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Cleaning Up GSA: A Year After Scandal, Has The Agency Improved?


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Last year, Dan Tangherlini took over at the General Services Administration amidst scandal and turmoil. Following revelations of overspending at a training conference in Las Vegas that led to his predecessor’s resignation, Tangherlini was brought over from the Treasury Department to become GSA’s Acting Administrator.

Last week, President Obama nominated Tangherlini to stay on permanently and drop “acting” from his title, stating that he had “helped restore the trust of the American people in the General Services Administration by making the agency more efficient, accountable and transparent.”

We recently caught up with Tangherlini at the Excellence in Government conference and asked him what he’s done to improve the performance of the agency this past year:

EIG: Over the last year, you’ve faced a lot of challenges stepping into this role at GSA, what have been your top priorities stepping into [this position]?

Tangherlini: I think our top priority was trying to address the concerns that were raised last spring, demonstrate that we understood that, obviously, clear mistakes had been made, lines had been crossed and that we were going to create the right environment for accountability within the organization.

[We addressed] additional problems that came out as a result of that and then, more importantly, really looked at the organization from top to bottom and asked ourselves some fundamental questions about what role we play in government and how we can do that at the best possible level—reducing costs, increasing efficiency, better serving our customer agencies and, through them, the American people.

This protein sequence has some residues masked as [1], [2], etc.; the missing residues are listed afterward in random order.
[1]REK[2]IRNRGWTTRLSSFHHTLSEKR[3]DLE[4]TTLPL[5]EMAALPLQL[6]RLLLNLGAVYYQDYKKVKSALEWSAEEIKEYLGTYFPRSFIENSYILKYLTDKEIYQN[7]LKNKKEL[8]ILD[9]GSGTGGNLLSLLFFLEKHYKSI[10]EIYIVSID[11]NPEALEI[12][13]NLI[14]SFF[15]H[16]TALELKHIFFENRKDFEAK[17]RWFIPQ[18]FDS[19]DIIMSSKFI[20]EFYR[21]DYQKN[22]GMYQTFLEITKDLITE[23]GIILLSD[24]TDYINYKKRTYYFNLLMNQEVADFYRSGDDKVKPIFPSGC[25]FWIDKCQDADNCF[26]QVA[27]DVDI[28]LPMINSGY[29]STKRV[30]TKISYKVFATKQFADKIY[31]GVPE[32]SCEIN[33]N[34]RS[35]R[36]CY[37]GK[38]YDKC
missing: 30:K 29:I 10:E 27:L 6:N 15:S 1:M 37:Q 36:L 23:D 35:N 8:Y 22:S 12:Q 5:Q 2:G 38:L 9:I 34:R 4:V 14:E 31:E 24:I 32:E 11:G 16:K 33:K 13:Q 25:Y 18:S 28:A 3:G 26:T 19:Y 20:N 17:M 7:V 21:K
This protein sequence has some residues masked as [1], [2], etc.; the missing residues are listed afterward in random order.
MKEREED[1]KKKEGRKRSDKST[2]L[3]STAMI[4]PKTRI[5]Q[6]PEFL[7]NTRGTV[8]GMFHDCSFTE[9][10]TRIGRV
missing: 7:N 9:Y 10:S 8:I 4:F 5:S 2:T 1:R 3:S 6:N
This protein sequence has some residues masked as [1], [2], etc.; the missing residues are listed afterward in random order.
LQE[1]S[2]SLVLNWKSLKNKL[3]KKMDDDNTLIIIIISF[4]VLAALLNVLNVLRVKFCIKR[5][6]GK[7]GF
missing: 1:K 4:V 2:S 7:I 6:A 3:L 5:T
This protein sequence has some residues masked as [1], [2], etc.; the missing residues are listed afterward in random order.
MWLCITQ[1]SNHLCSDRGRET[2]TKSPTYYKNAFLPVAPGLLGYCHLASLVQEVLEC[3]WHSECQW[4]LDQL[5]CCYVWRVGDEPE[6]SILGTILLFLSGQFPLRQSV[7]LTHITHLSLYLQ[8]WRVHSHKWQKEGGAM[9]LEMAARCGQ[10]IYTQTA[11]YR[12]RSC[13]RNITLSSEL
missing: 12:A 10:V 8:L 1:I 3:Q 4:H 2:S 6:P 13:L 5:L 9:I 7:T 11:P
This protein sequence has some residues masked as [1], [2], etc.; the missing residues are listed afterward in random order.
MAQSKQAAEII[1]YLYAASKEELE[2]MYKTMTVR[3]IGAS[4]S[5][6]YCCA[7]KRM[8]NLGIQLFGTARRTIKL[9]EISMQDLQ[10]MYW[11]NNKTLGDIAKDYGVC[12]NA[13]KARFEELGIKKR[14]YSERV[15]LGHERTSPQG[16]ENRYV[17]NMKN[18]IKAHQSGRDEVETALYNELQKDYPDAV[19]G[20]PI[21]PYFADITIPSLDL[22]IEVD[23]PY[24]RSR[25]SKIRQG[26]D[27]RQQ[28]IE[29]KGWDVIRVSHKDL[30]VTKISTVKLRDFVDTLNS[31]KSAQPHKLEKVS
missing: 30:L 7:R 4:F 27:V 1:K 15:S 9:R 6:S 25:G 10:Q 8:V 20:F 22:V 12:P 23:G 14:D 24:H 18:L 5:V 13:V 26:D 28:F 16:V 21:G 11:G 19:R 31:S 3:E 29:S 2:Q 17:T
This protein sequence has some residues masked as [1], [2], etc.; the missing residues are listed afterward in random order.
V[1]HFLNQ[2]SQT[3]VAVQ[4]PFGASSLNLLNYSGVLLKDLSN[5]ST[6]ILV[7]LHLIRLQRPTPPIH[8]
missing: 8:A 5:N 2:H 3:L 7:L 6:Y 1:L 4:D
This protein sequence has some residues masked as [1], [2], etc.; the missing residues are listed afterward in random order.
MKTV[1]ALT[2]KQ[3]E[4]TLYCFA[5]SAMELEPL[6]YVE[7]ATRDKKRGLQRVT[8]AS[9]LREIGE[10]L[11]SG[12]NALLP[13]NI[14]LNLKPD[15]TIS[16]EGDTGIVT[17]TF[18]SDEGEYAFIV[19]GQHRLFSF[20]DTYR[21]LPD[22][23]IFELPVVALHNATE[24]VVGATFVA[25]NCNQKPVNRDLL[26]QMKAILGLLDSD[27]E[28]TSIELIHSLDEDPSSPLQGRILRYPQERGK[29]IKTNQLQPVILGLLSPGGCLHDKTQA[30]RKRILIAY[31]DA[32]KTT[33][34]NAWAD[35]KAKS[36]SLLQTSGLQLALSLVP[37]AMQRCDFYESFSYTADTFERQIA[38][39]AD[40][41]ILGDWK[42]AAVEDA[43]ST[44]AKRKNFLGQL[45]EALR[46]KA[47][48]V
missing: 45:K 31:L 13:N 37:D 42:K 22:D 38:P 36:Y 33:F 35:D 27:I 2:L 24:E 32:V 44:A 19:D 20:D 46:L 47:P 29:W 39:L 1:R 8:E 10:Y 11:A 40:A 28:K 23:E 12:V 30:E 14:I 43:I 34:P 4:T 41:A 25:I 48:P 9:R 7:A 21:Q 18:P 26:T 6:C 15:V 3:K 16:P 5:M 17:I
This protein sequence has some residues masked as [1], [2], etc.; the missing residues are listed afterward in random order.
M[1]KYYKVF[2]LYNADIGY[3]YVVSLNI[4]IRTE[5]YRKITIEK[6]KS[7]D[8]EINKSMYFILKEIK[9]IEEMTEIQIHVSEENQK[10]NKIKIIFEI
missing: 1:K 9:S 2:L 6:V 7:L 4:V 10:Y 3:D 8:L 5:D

EIG: I want to cue in on the idea of cost saving. With so much concern about waste in government, particularly in GSA over the last year, how have you worked to find those cost savings in new and innovative ways?

Tangherlini: It’s been a two-track process. One is an internal process where we really looked at the way we spend money. Obviously we focused in on conferences and travel but we also looked at our hiring practices, our compensation practices and just ways we spend money in general.

We engaged our employees and asked them, “What can we do to be more efficient internally within GSA?” . . . We ran something called “The Great Ideas Hunt.” Got 600 ideas, 20 thousand comments . . . and through that we found a number of immediately implementable ideas within GSA that saved between $5 – 6 million. We think, through a combination of our efforts, we saved over $70 million just last year within GSA by being more efficient and effective in the way we deliver services. . . . 

The second track, was looking at the agencies themselves and asking them if they did more work with GSA, if they leveraged the scale and scope of our buying—through things like strategic sourcing, through things like fleet management, through things like co-location and more efficient use of space—are there ways that they can save money?

So I’ve spent a good part of the last year going to each agency and talking [with leadership] about ways that we can collaborate. Focus on the things that we have a common interest in and drive down the costs of delivering those services.

EIG: As a federal leader, how important has listening been in your job over the last year?

Tangherlini: I don’t think you can be a leader without listening. I think it’s really important that we understand, frankly, how the agency works and how we provide our services and what our limitations are. You’re going to get that information from the people who are actually doing the work. So, the best way to, frankly, have some sense of how you’re going to get where you want to go is to talk to the people who are doing all the work in getting you there.

To hear the entire interview, listen or subscribe to the Excellence in Government Podcast. 

Mark Micheli is Special Projects Editor for Government Executive Media Group. He's the editor of Excellence in Government Online and contributes to GovExec, NextGov and Defense One. Previously, he worked on national security and emergency management issues with the US Treasury Department and the Department of Homeland Security. He's a graduate of the Coro Fellows Program in Public Affairs and studied at Drake University.

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